If you think that the Deaf community is small, try the d/Deaf lawyer community. The best estimates thus far, according to www.deafattorneys.com, estimates that there is 170 or so d/Deaf lawyers. That’s not much, if you think about how many d/Deaf people there are. Just to put it in perspective, there are approximately10 million with some degree of hearing loss, 1 million functionally deaf people. http://jdsde.oxfordjournals.org/cgi/content/full/11/1/112. However, things are getting better. There are more and more d/Deaf students in law schools across the country. What’s notable is that there are more and more prelingually and/or ASL-using Deaf persons entering law school.
To be honest, most of the d/Deaf lawyers (and I emphasize, most, not all) that I’ve met were either oral or late-deafened. I have the utmost respect for these folks – they struggle with different issues than people like me, the pre-lingually Deaf with roots in the Deaf culture. Many pre-lingually and ASL-using Deaf folks struggle with the English language because ASL is a different language, with its own syntax and grammatical structure. Also, there is a history of delayed language acquisition because of late detection of hearing loss. That said, I wondered what triggered the rise of these Deaf folks in law school? After all, law is a profession that demands perfection in English and oral advocacy.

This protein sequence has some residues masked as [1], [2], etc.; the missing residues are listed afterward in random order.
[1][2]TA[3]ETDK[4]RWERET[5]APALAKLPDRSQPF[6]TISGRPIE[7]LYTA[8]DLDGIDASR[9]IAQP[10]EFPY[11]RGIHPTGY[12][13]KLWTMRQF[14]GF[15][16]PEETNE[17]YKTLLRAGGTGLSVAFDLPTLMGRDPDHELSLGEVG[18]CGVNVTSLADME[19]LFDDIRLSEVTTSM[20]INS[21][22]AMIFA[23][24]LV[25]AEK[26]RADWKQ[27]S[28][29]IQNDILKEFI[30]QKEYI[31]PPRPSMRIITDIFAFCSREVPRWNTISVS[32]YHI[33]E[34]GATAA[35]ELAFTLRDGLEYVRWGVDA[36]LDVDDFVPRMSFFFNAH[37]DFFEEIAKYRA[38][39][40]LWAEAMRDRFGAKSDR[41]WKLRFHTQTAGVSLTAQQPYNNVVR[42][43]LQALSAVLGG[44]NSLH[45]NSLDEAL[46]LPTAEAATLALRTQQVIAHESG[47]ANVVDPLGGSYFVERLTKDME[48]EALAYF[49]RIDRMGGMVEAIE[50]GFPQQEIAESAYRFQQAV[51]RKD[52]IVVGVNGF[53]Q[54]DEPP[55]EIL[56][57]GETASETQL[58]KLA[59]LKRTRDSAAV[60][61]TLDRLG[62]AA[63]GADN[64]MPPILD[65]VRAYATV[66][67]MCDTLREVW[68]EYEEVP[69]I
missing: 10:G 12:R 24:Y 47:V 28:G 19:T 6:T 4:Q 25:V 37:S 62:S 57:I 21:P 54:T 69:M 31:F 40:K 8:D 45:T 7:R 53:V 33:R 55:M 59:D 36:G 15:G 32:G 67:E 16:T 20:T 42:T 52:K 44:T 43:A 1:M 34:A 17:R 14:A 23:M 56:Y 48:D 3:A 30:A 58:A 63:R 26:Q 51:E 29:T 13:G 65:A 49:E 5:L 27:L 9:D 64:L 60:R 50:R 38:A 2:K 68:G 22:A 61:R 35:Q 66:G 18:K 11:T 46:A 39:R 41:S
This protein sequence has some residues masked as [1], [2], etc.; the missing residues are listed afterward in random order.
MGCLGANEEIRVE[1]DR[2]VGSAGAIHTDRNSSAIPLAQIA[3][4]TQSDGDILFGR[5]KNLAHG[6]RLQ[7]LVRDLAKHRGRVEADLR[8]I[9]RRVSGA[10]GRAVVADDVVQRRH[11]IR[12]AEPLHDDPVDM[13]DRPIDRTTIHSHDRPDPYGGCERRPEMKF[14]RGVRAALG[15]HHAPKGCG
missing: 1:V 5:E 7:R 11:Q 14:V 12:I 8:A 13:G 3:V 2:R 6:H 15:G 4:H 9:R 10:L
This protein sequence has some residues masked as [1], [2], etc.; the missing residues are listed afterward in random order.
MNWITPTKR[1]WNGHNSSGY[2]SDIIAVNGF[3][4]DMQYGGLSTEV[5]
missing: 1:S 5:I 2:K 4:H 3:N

The easy answer would be the obvious, the Americans with Disabilities Act (ADA), which was passed in 1990. Most of my fellow budding Deaf lawyers grew up protected by the ADA. Many of them cite the ADA as the source of increasing number of Deaf folks in higher education. The ADA did indeed improve enforcement of IDEA and the Rehabilitation Act of 1973, which made the word accommodation actually mean something. However, just giving equal access in the classroom is not enough. Much of a child’s linguistic development takes place long before he or she enters a classroom. Deaf children, historically, has had problems with linguistic delay and subsequent inability to properly express oneself in English. Without this ability, a future in law is fruitless. So, along with the ADA, why are Deaf adults entering law school at record numbers?
Of course, I have my theories. I do think the ADA did help directly, but it had indirect effects as well. By framing non-discrimination towards people with disabilities as a civil right, the ADA created a culture of empowerment amongst d/Deaf folks. Even though not all of the provisions in the ADA have enough “teeth,” but the fact that people with disabilities were now a protected class, counts for a lot. On a personal level, I grew up with the mindset that even though accommodations could be sub-par at times, but I was entitled to them. Accommodation was no longer a privilege, but a right.
Also, the ADA mitigates some of the discrimination in hiring. After all, law school is pretty damn expensive, why would you want to go to law school if you knew that you would have severe difficulties finding a job? However, the ADA does not wipe away employment discrimination, but it helps.